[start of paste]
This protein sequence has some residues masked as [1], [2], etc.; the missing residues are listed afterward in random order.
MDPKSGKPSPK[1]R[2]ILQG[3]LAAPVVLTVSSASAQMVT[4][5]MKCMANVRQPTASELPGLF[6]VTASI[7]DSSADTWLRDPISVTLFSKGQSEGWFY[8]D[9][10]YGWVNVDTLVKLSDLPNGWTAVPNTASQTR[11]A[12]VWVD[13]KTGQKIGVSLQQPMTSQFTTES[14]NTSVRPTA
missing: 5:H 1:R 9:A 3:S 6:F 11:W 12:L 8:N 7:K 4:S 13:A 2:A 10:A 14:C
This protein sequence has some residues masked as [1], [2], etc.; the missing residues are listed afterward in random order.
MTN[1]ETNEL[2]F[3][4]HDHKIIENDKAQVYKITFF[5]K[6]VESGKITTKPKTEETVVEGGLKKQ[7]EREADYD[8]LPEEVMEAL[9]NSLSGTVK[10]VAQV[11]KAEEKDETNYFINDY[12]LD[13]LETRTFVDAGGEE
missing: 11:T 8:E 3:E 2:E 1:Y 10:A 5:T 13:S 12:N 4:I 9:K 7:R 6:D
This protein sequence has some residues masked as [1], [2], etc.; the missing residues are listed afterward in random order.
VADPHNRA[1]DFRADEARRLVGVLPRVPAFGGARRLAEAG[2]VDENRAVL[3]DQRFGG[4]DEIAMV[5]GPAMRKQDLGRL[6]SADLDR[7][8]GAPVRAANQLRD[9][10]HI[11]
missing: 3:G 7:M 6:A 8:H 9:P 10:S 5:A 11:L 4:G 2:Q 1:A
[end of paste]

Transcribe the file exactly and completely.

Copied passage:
This protein sequence has some residues masked as [1], [2], etc.; the missing residues are listed afterward in random order.
MDPKSGKPSPK[1]R[2]ILQG[3]LAAPVVLTVSSASAQMVT[4][5]MKCMANVRQPTASELPGLF[6]VTASI[7]DSSADTWLRDPISVTLFSKGQSEGWFY[8]D[9][10]YGWVNVDTLVKLSDLPNGWTAVPNTASQTR[11]A[12]VWVD[13]KTGQKIGVSLQQPMTSQFTTES[14]NTSVRPTA
missing: 5:H 1:R 9:A 3:S 6:F 11:W 12:L 8:N 7:K 4:S 13:A 2:A 10:A 14:C
This protein sequence has some residues masked as [1], [2], etc.; the missing residues are listed afterward in random order.
MTN[1]ETNEL[2]F[3][4]HDHKIIENDKAQVYKITFF[5]K[6]VESGKITTKPKTEETVVEGGLKKQ[7]EREADYD[8]LPEEVMEAL[9]NSLSGTVK[10]VAQV[11]KAEEKDETNYFINDY[12]LD[13]LETRTFVDAGGEE
missing: 11:T 8:E 3:E 2:E 1:Y 10:A 5:T 13:S 12:N 4:I 9:K 7:R 6:D
This protein sequence has some residues masked as [1], [2], etc.; the missing residues are listed afterward in random order.
VADPHNRA[1]DFRADEARRLVGVLPRVPAFGGARRLAEAG[2]VDENRAVL[3]DQRFGG[4]DEIAMV[5]GPAMRKQDLGRL[6]SADLDR[7][8]GAPVRAANQLRD[9][10]HI[11]
missing: 3:G 7:M 6:A 8:H 9:P 10:S 5:A 11:L 4:G 2:Q 1:A